What is stress? According to Webster's Dictionary, stress is defined as "a physical, chemical, or emotional factor that causes bodily or mental tension and may be a factor in disease causation."
A pounding heart, racing pulse, sweaty palms, muscle tension, knots in your stomach, a dry mouth. We have all experienced these symptoms sometime in our lives, but what causes this?
These symptoms are part of our bodies protective mechanism called the "Fight or Flight" response. This occurs due to the release of epinephrine (previously called adrenaline) from our adrenal glands in response to hormonal signals from our brain. Since every person is different, each person's response to stress is slightly different.
Normally, this stress response stops after a short period of time when we relax or have dealt with the stressful event. But what if the stress does not go away, what if day in and day out we are constantly burdened by stress? Over time, this can lead to many long-term health problems. Cortisol causes the release of glucose into the bloodstream, which in turn leads to deposition of fat around the midsection as well as clogging of arteries leading over time to diabetes, obesity, high blood pressure, heart disease, and strokes.
Constant activation of the HPA axis (Hippocampus-Pituitary-Adrenal) may lead to melancholic depression with dulling of the hippocampus (a region in the brain) sensitivity and a type of "learned helplessness" response. Interaction with the immune system leads to increased risk of infections, fatigue, flu, and even cancer by shutting off the ability of the white blood cells to fight disease.
This is just the tip of the iceberg; there are many more consequences of long-standing stress to our emotional and physical health. So, what can we do about it?
Different techniques work for different people. Exercise helps dissipate some of the built-up tension, and causes the release of natural mood elevators called endorphins. Activities such as jogging, aerobic exercise, weight training, and even dancing stimulate the release of endorphins. Engaging in an activity or hobby that is enjoyable such as arts and crafts, music, sports, gardening, or even leisure reading relaxes many people. Writing your thoughts down in a journal or talking to someone you trust is cathartic for many people.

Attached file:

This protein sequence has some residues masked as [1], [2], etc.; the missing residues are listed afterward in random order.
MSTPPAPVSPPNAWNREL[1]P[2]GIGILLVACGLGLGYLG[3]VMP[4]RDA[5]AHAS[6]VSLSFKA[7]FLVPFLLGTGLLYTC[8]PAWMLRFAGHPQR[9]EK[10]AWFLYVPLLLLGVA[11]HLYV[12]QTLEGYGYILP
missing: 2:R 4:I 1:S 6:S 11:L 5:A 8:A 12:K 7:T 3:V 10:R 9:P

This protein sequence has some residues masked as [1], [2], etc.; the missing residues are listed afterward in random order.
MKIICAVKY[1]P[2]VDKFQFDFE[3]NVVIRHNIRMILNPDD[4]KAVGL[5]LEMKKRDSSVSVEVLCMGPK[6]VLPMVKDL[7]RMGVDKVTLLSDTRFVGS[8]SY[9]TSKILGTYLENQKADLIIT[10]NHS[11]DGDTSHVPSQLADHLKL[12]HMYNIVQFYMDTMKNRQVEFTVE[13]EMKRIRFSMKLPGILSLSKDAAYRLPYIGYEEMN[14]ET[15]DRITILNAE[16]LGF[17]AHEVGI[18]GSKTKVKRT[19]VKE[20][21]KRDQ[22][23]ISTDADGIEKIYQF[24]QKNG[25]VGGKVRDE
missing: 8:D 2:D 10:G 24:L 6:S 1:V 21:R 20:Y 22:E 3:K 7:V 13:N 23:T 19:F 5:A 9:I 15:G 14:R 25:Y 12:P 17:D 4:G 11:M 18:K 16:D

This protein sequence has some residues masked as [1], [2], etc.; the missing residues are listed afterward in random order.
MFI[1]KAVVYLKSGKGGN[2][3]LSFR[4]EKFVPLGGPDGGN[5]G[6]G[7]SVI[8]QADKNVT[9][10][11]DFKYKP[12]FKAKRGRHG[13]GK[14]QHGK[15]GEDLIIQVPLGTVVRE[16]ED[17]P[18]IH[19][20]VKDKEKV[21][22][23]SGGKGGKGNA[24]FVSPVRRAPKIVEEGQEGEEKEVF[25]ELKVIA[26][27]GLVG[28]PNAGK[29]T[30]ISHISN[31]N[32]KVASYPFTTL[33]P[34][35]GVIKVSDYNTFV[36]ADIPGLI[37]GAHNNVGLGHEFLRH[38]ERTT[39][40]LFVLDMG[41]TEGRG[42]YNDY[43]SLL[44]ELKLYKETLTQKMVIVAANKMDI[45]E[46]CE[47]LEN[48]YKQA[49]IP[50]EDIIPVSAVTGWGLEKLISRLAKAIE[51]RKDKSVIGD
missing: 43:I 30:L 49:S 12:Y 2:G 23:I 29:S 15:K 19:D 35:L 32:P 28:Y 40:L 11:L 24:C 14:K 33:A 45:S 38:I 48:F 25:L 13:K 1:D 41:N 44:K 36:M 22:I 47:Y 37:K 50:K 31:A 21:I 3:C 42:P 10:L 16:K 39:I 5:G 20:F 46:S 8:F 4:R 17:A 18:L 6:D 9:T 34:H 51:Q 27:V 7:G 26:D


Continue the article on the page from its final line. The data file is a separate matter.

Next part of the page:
Different techniques to help relax the body such as yoga or tai chi, which are described as serenity in motion, where a variety of postures performed in a slow and gentle motion flow from one to the next without pause; which helps strengthen the mind body connection.
Qi (pronounced "Chi") Gong is an ancient Chinese medicine and martial arts technique of relaxation incorporating deep breathing and movement exercises. It is said in traditional Chinese medicine that Qi is the "flow of energy" throughout the body and is responsible for sustaining life. Qi Gong is one of the modalities that facilitates in this process.
Pranas means something similar to Qi, but is used in yoga and in ancient Indian philosophy. Other methods include aromatherapy, massage, deep breathing exercises, and progressive muscle relaxation techniques. Focusing on the present through meditation and imagery exercises is also helpful.
Lastly, never forget the power of humor; sometimes laughter really is the best medicine. There are many different methods to deal with stress, the key is to find the ones that work best for you, fit into your lifestyle, and are easily available when needed.
This article was written for general information purposes and is not meant to substitute the personalized care of your doctor. Please check with your doctor, to see what stress therapies and/or preventative measures are available and if they are right for you, prior to making any significant changes to your medical regimen and /or lifestyle.
For more info
National Institute of Child Health and Human Development —
Centers for Disease Control and Prevention — http://www.cdc.gov">www.cdc.gov
US National Library of Medicine and the National Institutes of Health — www.nlm.nih.gov
American Psychological Association — http://www.apa.org">www.apa.org